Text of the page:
NASA's Mars rover Curiosity resumed full science operations on Saturday, Nov. 23.
Activities over the weekend included use of Curiosity’s robotic arm to deliver portions of powdered rock to a laboratory inside the rover. The powder has been stored in the arm since the rover collected it by drilling into the target rock "Cumberland" six months ago. Several portions of the powder have already been analyzed. The laboratory has flexibility for examining duplicate samples in different ways.
Even if carbon dioxide emissions came to a sudden halt, the carbon dioxide already in Earth's atmosphere could continue to warm our planet for hundreds of years, according to Princeton University-led research published in the journal Nature Climate Change. The study suggests that it might take a lot less carbon than previously thought to reach the global temperature scientists deem unsafe.
Around 250 million years ago, at the end of the Permian period, there was a mass extinction so severe that it remains the most traumatic known species die-off in Earth's history. Some researchers have suggested that this extinction was triggered by contemporaneous volcanic eruptions in Siberia.
Predictions of sea level rise could become more accurate, thanks to new insight into how glacier movement is affected by melting ice in summer. Studies of the Greenland ice sheet, including during a record warm summer, are helping scientists better understand how summer conditions affect its flow. This is important for predicting the future contribution made by melting glaciers to sea level rise.
It may not last forever, but right now superheroes have never been hotter. There are still a number of superhero films in development, and 2015 will be a crucial year with Avengers: Age of Ultron, and Batman Vs Superman, which has a long way to go to prove itself with the fans.
A week ago Almost Human debuted, and it got good reviews, as well as pretty strong ratings. And like a lot of shows these days, Almost Human has gotten a nice boost from DVR ratings.
Hard to believe it’s been twenty years since Jurassic Park came out and became a huge box office smash. It was a hell of a game changer for FX, ushering in the age of CGI, and it also took Michael Crichton’s career into the stratosphere as a “mega author.”
The Doctor Who 50th anniversary episode, The Day of the Doctor, finally came on November 23, and Google even redid their page to celebrate. What’s remarkable is that after five decades the show is still growing by leaps and bounds all over the world.
Everybody knew The Hunger Games was going to be an enormous movie, that’s a given, and it indeed pulled in an enormous haul of $307 million world-wide. While it clearly beat the original’s opening weekend by a good $9 million domestically, it still hasn’t beaten the current record set by Iron Man 3.
When newly hatched Intel CEO Brian Krzanich told analysts that Intel was moving into the foundry business, a thousand jaws in the semiconductor business must have dropped.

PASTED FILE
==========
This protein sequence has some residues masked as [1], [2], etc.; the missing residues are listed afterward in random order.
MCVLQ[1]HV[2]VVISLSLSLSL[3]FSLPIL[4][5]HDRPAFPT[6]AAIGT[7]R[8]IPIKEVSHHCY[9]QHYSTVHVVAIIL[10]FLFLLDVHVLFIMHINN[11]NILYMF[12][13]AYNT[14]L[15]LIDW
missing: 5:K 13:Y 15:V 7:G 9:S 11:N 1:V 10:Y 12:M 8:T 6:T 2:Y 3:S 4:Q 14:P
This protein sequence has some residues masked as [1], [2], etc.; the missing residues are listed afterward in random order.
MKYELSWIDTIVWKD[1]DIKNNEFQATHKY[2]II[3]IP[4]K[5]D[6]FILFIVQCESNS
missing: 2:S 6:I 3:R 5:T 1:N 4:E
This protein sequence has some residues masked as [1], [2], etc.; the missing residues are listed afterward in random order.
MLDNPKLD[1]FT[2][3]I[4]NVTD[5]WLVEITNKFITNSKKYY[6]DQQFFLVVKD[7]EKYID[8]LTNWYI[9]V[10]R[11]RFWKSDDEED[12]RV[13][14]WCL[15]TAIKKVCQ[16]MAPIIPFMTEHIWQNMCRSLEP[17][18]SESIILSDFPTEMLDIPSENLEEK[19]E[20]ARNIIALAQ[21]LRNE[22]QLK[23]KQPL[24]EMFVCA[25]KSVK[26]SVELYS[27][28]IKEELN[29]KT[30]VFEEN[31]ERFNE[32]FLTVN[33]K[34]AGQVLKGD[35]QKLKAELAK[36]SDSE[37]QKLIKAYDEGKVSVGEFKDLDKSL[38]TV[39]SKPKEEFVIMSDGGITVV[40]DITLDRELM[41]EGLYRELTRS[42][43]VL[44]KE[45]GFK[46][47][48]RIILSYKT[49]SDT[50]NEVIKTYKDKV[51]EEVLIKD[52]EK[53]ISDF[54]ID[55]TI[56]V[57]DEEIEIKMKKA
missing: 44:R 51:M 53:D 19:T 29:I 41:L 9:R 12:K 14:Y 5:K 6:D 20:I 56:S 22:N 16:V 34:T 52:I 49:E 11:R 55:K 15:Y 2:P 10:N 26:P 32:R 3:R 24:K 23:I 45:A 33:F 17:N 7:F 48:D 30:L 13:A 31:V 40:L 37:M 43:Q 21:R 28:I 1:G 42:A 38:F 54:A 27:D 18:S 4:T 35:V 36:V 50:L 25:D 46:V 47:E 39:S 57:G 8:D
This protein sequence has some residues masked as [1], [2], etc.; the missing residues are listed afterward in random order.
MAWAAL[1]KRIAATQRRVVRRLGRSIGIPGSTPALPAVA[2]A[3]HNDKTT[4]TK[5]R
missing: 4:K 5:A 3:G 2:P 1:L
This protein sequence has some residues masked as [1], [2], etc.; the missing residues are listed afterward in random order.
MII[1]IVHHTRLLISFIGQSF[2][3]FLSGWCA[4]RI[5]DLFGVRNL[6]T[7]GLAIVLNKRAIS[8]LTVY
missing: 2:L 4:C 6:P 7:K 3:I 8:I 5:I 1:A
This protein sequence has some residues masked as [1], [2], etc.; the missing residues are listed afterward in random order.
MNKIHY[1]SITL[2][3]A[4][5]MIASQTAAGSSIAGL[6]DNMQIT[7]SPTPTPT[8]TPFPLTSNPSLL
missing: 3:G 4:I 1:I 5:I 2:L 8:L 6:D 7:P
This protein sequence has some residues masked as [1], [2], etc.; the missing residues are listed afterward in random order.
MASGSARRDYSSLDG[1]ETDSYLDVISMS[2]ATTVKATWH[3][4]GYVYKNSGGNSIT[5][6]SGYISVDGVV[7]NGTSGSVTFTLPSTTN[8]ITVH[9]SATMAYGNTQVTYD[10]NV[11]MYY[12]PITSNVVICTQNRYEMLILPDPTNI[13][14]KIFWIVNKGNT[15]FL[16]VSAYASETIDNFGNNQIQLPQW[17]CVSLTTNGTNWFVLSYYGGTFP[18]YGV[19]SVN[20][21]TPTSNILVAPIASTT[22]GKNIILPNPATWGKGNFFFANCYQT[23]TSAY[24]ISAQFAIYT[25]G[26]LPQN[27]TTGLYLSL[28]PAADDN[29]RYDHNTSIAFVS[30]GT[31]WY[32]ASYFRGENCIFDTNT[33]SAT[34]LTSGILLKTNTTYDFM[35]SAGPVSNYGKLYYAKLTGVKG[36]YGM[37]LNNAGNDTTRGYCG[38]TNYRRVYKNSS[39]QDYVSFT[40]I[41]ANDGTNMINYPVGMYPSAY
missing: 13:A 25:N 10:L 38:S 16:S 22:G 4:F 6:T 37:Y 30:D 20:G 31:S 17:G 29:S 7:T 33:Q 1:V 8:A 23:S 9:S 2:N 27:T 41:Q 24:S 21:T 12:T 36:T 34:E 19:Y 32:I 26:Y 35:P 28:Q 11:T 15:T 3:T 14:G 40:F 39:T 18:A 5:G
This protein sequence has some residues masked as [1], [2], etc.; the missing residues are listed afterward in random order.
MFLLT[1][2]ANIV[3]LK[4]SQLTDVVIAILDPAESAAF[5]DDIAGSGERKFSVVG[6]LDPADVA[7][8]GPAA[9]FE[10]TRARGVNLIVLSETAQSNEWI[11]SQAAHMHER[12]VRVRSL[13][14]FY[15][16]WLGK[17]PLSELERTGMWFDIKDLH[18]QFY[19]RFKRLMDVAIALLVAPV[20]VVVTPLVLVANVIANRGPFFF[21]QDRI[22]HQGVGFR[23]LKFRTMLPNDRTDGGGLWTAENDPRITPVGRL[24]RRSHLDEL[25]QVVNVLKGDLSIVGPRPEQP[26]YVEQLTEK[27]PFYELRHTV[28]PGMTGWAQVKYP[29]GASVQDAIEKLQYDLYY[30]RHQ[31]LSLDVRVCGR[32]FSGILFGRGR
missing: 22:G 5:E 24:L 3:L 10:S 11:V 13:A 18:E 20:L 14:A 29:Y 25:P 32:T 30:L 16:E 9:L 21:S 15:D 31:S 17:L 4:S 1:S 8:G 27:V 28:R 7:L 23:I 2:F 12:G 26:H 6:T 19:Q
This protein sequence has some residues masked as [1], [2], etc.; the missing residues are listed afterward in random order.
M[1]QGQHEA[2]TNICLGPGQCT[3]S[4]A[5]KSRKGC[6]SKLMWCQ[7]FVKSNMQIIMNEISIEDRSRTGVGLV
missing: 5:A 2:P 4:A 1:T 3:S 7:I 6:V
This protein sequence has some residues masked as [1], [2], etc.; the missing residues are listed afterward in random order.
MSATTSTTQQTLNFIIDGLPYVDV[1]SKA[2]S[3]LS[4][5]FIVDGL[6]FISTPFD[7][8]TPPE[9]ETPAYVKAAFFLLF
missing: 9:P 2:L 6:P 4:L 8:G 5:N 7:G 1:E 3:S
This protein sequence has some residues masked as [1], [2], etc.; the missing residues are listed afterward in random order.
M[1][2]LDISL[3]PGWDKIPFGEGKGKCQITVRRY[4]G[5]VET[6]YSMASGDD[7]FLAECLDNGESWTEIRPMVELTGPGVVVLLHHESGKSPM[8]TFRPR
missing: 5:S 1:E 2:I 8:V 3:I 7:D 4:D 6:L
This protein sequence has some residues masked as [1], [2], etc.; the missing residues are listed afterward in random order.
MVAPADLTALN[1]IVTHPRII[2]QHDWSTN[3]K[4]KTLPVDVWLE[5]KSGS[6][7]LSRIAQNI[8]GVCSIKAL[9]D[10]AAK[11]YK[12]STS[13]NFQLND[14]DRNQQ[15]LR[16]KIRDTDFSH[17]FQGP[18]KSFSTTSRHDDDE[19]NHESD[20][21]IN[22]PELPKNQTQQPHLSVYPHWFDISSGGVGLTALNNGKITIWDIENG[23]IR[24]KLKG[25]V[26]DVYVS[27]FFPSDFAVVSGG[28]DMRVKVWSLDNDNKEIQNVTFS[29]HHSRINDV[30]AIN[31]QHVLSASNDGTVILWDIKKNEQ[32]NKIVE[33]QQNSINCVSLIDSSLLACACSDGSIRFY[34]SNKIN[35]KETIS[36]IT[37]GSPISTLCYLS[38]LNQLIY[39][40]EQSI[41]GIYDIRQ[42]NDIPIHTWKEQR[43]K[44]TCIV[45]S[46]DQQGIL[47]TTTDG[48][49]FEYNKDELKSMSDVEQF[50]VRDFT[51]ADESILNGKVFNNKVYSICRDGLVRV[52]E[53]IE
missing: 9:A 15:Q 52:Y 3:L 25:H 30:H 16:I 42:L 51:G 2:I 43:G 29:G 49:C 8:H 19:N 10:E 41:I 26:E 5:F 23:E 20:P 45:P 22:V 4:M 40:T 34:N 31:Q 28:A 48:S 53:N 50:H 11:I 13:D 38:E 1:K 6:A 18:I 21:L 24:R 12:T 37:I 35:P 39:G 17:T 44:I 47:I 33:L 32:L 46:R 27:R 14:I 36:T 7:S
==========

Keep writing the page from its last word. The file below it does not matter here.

The cocaine nose jobs of Wall Street who created the dot.com bubble seem set to do the same thing again.
Xbox One just came out on November 22, and it completely sold out, sending a strong shot across the bow in what we call the console wars. Xbox One is trying to appeal to more people than gamers, and even though it costs $100 more than Sony PlayStation, it looks like Xbox One has reached their goal.
The consumerization of IT has reached a maturation state in key markets forcing smartphone OEMs to incorporate security and advanced enterprise features into mobile device hardware and software.
It's well known that people who communicate face-to-face will start to imitate each other. People adopt each other's poses and gestures, much like infectious yawning. What is less known is that the very physiology of interacting people shows a type of mimicry – which we call synchrony or linkage, explains Michiel Sovijärvi-Spapé.
A single layer of tin atoms could be the world’s first material to conduct electricity with 100 percent efficiency at the temperatures that computer chips operate, according to a team of theoretical physicists led by researchers from the U.S. Department of Energy’s (DOE) SLAC National Accelerator Laboratory and Stanford University.
Intelligent telescopes designed by Los Alamos National Laboratory got a front row seat recently for an unusual birth.
No matter how painstakingly we choose the materials to build satellites, once a mission is over they are just so much junk. But what if one day they could be recycled in space for future missions – perhaps as construction material, fuel or even food?
High-resolution global atmospheric modeling provides a unique tool to study the role of weather within Earth’s climate system. NASA’s Goddard Earth Observing System Model (GEOS-5) is capable of simulating worldwide weather at resolutions as fine as 3.5 kilometers.
The Porsche 918 Spyder plug-in hybrid, which debuted back in September, is said to be beating its own benchmark values as the first vehicles head into delivery. Based upon some final tuning measures, it is said to now be the fastest ever road-going automobile from this auto manufacturer.
Records are meant to be broken, no doubt about that. This includes electric vehicle records, and word out of Japan is the world record for distance traveled by an electric vehicle on a single charge may now have been broken (though there’s a little confusion on this at first glance – see below), courtesy of a team which includes a noted Japanese rally driver who was the first from his country to win the world’s most famous endurance race known as the Dakar Rally.
There is no direct comparison between the two consoles. You can't do it on features. You can't do it on games. You can't do it based on any objective criteria. You need to just pick one and play the hell out of it. Why is that so hard?